After the IVth Crusade (1204), the Cretan’sreception and interest for the western musical artwere rather high, as they penetrated all the culturallayers, no matter the class and religious orientation.Musicians from Italy [10], professionals knownunder the name of 
-who were supposed to beable to play at least two instruments and to benefitof cultivated voices-were leaving continental Europein order to occupy a probably better remuneratedposition at the courts of Latin nobles and dignitariesin the newly conquered territories. As the doge of Venice was enjoying such an orchestra, it is obviousthat the pattern would be taken over as well by theadministration and high class in Crete. As a result, aformation composed by
was established, andit was present at all the lay and religious feasts onthe island [11]. The documents of that time leavesus to understand that the repertoire promoted by the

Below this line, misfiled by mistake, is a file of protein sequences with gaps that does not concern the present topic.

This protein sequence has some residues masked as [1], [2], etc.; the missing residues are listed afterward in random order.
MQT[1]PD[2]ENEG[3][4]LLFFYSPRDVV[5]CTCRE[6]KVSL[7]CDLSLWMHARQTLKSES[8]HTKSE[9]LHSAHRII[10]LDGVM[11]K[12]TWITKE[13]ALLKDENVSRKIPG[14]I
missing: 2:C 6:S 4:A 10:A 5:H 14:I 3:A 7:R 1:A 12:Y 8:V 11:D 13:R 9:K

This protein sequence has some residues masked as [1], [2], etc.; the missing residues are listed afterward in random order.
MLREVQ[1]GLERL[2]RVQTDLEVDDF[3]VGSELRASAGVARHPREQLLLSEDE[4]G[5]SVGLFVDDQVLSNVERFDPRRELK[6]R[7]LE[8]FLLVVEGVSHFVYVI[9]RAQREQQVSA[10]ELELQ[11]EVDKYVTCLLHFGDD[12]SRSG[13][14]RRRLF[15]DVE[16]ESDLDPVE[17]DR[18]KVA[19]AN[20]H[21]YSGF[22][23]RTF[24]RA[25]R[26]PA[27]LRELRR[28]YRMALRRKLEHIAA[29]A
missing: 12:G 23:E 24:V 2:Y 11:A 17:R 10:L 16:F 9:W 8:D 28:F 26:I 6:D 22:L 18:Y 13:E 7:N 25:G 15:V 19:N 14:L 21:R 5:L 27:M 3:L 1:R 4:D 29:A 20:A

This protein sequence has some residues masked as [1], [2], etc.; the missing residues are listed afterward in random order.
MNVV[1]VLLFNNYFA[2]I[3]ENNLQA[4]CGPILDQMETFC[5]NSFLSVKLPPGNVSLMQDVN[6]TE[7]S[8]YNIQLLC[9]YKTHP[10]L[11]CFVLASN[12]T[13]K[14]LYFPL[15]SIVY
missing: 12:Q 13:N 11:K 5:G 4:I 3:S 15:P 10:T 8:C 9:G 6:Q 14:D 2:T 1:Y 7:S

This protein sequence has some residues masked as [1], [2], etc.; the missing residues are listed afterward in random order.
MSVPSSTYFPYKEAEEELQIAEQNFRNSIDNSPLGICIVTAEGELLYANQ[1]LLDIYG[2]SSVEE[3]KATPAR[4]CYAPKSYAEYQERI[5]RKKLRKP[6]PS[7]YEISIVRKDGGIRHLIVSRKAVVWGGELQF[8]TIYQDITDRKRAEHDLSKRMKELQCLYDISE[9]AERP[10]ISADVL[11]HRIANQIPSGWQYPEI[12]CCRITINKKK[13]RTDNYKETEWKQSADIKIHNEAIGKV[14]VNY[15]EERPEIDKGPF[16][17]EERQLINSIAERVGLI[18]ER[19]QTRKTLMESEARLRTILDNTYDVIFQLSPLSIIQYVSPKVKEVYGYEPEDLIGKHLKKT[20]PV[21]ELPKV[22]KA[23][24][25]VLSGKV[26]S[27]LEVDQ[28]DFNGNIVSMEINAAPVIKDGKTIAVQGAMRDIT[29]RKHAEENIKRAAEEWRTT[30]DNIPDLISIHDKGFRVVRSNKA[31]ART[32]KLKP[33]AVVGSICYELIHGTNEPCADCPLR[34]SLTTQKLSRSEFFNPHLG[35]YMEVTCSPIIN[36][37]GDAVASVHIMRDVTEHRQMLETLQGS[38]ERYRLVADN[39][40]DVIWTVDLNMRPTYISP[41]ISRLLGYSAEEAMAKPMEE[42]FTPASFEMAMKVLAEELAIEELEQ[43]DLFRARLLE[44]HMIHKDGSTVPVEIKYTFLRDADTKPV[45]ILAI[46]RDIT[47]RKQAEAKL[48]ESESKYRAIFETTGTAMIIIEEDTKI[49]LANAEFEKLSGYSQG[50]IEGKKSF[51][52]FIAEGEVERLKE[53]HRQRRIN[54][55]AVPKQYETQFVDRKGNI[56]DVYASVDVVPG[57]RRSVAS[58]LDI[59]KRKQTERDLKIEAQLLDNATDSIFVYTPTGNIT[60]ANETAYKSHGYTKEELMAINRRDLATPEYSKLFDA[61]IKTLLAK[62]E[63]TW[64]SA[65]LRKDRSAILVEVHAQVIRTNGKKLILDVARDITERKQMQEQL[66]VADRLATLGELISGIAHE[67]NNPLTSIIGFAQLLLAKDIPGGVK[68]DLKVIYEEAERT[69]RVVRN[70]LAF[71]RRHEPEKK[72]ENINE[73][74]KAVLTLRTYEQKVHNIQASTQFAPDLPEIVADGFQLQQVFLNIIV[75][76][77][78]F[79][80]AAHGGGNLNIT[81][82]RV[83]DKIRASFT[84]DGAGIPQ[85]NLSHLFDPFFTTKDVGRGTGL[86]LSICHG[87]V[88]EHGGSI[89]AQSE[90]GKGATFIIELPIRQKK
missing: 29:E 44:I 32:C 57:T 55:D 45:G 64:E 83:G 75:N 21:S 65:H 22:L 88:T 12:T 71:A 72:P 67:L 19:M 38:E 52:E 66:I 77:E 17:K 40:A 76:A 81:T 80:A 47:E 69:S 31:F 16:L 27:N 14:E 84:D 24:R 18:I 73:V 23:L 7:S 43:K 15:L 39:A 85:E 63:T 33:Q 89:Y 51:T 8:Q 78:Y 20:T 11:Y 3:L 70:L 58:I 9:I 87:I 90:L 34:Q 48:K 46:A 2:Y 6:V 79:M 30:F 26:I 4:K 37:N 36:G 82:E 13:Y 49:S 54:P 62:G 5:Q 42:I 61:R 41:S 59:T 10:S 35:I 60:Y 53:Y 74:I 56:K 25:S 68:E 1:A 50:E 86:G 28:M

at the Cretan duke palace and at the richnobles and dignitaries courts was a traditional one,mainly Venetian, and preponderantly lay (
). This was the case at least in thebeginning of the 16th century when, at the deceaseof the Venetian aristocrats Zorzi Fradelo andZuanantonio Muazzo-famous for their unorthodoxbehaviour, there were interpreted the most wellknown madrigals and lay chants, in Italian andGreek languages, that the youngsters were singingin their nocturnal peregrinations in the capital’sneighbourhoods.One of the most important feasts that were“imported” from the world of the Serenissimarepublic was the Carnival held yearly in the islandcapital, Heraklion, after the celebration of Theophany. On this occasion in an atmosphere of 
Latest Advances in Acoustics and MusicISBN: 978-1-61804-096-186